Why he's being dealt: He's dialed in with a .343 average and 42 RBIs, but isn't providing much assistance to the HR (4) or SB (9) categories. Last year, his average dropped 36 points after the break.

What you're getting: Straight up deals involving Damon have returned pitchers such as the aforementioned B.J. Ryan, Jon Garland, Mike Mussina and Mark Prior. Most deals involving other position players have been multi-player deals. Damon is typically paired with a pitcher (Dustin Hermanson, Francisco Rodriguez, Barry Zito) in exchange for sluggers such as Carlos Delgado, Mark Teixeira or Carlos Beltran.

Scott Podsednik, CWS, OF
Why he's being dealt: Owners with an overabundance of speed are trading the leader for help in other areas, most notably power and ERA/WHIP. Those in the market for Podsednik recognize an opportunity to make a move in the category with just half a season of his legs.

What you're getting: This past week, Podsednik was dealt straight up for Andruw Jones, Eric Chavez, Hideki Matsui, teammate Jon Garland, Jeremy Bonderman and Chris Carpenter. Package deals involving Podsednik generally return a closer such as B.J. Ryan or Joe Nathan and a multi-position player with some pop or speed such as Chone Figgins or Felipe Lopez. One deal that smacks of either desperation or collusion exchanged Podsednik for Carlos Beltran AND Ben Sheets.

Jason Schmidt, SF, SP
Why he's being dealt: Owners wonder if they haven't gotten the best possible from the Giants star for this season. After winning three straight to end June, he dropped two games before the All-Star break. Schmidt buyers are hoping that the rumors of a deal to Chicago or another contending team are actualized.

What you're getting: Despite his 5.01 ERA, Schmidt has been dealt up for a number of top first-half performers straight up, including Jon Garland, Miguel Cabrera and Joe Nathan. More commonly, Schmidt appears as part of a package deal with another starter such as Livan Hernandez, Cliff Lee or Matt Clement in exchange for under-achieving power producers such as Adrian Beltre, Carlos Beltran or Todd Helton.

Chad Cordero, Was, RP
Why he's being dealt: Current owners anticipate rough roads ahead for Washington and are selling high after 31-save first half. Owners taking him on need closer help and aren't convinced the Nats will fold so easily.

What you're getting: Cordero has been the subject of a great number of straight up swaps, generally for power -- hitting or pitching. Magglio Ordonez, Hideki Matsui, Roger Clemens and Dontrelle Willis are but four names that appear multiple times in this week's trade logs for Cordero.

Coors Field Factor:

  • The lights are off at Coors Field this week, as the Rockies embark on a 10-game road trip that will take them to Cincinnati, Washington and Pittsburgh. I'll examine the Mets visit to Coors next week.

Arlington Assault:

  • In response to reader feedback, I've added a review of activity in Arlington as the Rangers look to break the single-season record for team homers. Of course, visiting hitters find a trip to play the Rangers refreshing as well. The Yankees will visit the Rangers for an early week set once they've finished their four-game set against Boston this weekend.
  • Jorge Posada looks forward to the prospect of facing Kenny Rogers before he begins his suspension. Posada is 8-for-16 lifetime against Rogers with four extra-base hits and nine RBIs.
  • Jason Giambi has always been comfortable hitting in Texas. He owns a lifetime batting average of .312, with 12 homers and 38 RBIs in 47 career games at the ballyard.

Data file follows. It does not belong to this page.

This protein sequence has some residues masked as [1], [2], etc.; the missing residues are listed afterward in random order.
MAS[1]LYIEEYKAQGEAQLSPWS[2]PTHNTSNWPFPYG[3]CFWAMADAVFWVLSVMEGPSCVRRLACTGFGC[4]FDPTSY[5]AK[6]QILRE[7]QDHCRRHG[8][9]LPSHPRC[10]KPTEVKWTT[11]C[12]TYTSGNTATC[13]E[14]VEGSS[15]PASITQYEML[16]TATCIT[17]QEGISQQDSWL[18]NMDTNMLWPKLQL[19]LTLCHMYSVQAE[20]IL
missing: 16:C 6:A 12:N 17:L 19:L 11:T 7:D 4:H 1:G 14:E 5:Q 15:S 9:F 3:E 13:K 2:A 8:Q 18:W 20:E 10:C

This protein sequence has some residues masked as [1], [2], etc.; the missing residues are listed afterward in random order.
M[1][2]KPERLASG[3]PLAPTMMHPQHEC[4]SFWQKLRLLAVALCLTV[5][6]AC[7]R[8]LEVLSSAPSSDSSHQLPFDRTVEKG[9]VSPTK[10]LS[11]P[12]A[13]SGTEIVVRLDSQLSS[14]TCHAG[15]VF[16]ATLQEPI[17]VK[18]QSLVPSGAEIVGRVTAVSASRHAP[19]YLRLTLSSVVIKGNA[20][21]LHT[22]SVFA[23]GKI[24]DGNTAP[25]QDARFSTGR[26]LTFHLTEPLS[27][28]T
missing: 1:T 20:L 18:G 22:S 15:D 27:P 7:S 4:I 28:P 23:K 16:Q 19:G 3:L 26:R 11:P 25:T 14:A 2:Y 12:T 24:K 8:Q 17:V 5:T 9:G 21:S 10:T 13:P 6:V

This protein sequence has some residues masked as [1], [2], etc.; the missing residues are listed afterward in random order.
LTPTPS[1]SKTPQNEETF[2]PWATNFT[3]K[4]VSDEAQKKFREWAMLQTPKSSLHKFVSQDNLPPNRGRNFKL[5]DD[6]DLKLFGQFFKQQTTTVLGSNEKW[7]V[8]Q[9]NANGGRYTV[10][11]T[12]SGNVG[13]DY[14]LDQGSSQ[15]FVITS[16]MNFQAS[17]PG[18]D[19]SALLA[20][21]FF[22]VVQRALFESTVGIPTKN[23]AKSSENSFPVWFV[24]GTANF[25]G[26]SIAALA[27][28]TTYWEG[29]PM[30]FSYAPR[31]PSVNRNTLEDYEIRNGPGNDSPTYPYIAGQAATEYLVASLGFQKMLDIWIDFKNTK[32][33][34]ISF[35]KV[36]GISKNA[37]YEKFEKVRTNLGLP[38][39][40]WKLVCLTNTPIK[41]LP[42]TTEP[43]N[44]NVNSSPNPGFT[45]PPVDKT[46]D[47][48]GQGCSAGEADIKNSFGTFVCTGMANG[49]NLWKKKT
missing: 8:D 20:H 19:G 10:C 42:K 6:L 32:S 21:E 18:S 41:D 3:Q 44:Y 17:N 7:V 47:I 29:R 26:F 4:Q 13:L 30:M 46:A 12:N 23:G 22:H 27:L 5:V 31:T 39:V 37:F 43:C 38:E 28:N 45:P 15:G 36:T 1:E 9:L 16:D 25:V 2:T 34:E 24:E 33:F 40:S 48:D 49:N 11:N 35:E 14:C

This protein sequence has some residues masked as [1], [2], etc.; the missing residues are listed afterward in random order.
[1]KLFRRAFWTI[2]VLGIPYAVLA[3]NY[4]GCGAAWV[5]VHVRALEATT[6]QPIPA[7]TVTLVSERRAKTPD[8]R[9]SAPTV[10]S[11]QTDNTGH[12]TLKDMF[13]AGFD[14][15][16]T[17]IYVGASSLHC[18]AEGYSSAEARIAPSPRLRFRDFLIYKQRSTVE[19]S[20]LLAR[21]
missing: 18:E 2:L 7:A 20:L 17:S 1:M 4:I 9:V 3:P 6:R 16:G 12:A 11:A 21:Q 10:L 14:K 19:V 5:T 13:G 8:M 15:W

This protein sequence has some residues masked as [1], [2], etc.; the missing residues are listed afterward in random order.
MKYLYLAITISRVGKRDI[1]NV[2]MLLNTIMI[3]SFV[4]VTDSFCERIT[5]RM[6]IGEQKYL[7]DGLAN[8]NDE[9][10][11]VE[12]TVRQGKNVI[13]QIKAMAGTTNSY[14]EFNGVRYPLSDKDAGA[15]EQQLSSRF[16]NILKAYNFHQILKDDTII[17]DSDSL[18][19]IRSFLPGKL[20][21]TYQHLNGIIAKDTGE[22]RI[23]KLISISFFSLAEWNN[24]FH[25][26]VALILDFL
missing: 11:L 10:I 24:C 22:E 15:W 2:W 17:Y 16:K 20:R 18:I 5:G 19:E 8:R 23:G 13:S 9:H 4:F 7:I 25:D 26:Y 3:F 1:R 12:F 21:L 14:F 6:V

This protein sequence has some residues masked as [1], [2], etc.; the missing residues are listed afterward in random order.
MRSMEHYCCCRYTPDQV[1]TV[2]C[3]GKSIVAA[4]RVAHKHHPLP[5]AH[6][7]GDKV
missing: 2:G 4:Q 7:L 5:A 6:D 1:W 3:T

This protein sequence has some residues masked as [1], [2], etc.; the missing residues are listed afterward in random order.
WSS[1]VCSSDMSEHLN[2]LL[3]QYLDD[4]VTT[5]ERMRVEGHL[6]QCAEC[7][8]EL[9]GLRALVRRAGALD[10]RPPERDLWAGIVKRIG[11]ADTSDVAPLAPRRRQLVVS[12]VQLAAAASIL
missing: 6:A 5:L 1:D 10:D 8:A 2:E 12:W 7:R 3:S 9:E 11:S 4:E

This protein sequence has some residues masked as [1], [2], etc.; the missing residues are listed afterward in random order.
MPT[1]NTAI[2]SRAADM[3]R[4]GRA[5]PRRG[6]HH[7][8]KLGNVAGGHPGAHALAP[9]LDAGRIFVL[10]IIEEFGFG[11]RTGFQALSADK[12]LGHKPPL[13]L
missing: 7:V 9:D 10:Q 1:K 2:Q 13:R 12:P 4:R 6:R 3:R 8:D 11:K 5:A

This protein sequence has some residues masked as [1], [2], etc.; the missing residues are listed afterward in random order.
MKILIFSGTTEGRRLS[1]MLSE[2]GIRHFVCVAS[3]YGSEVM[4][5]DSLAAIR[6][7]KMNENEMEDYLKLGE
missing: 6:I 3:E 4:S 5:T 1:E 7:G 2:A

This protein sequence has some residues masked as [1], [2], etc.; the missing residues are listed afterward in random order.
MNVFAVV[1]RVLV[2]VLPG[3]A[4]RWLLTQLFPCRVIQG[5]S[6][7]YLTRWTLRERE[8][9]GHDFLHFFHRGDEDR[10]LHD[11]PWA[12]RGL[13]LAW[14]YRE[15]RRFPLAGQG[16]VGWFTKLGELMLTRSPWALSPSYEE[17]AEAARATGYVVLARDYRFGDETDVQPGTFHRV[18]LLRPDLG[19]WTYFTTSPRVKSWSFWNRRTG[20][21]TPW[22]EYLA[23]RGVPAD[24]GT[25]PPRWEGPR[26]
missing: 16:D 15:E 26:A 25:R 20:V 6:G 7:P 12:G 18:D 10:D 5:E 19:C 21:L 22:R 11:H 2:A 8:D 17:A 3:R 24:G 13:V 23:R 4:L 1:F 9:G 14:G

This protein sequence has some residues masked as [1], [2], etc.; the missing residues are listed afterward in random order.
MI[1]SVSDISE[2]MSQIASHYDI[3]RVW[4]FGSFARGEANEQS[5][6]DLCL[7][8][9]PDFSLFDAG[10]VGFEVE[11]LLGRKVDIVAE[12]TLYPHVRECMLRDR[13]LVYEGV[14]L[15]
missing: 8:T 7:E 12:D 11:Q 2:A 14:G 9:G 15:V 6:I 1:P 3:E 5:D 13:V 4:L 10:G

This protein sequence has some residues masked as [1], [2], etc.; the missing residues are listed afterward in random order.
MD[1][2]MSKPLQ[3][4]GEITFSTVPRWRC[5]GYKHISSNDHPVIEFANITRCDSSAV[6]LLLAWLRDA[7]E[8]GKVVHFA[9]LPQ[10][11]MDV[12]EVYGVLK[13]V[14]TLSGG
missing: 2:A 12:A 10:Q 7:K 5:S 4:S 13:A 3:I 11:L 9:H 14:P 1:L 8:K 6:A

• He got dumped back to the waiver wire in droves several weeks back, but David Dellucci rediscovered his power stroke as the first half of the season came to an end. He hit five homers in his final eight games before the break (three at home).

Matchups to watch:

  • Bronson Arroyo, a singer in a rock n' roll band (sorry, Moody Blues fans), takes the hill Thursday night against the Yankees after performing at a nightclub on Wednesday night. A full dozen hours before the first pitch, local radio here in upstate New York was already questioning his decision of participating in the gig. He'll face Mike Mussina, who was won four of his last five decisions. On Saturday, Randy Johnson seeks his tenth win against Matt Clement. If both of these strikeout artists are on their game, this could be a classic confrontation.
  • Former teammates collide on Friday night when John Smoltz and the Braves take on Tom Glavine and the Mets at Shea Stadium. Smoltz rides a five game winning streak (including three complete games) into the matchup. He faced Pedro Martinez in both of his previous outings versus New York this season.
  • Tim Hudson returns to the hill for Atlanta against Victor Zambrano and the Mets on Saturday. Hudson defeated the aforementioned Glavine in his first outing against the Mets, hurling eight shutout innings.
  • Mark Mulder reached double-digit wins at the break despite an ERA of 4.34. He looks to build on his seven shutout innings against the Giants as he welcomes Andy Pettitte and the Houston Astros. Pettitte left his last start with tightness in his surgically repaired elbow, but threw on the side earlier in the week and declared himself ready for action. He'll look for his third straight win as well.
  • Johan Santana will look to see if he can start the path to replicating his sick second-half of a year ago when he toes the rubber against the Angeles and Bartolo Colon this weekend. Santana has gone five starts without a victory, dating back to a June 8th laugher against Arizona. His ERA has raised 2/3 of a run since that start to an uncharacteristic 3.98.

We all know that Rafael Palmeiro is about to join a truly exclusive club by recording two more hits. He will join Hank Aaron, Willie Mays and Eddie Murray as the only players to hit 500 homers and reach 3,000 hits. Perhaps the most amazing thing about this feat is that Palmeiro has eclipsed 200 hits just once (1991). He had an amazing nine-year run from 1995-2003 during which he hit at least 38 homers each year.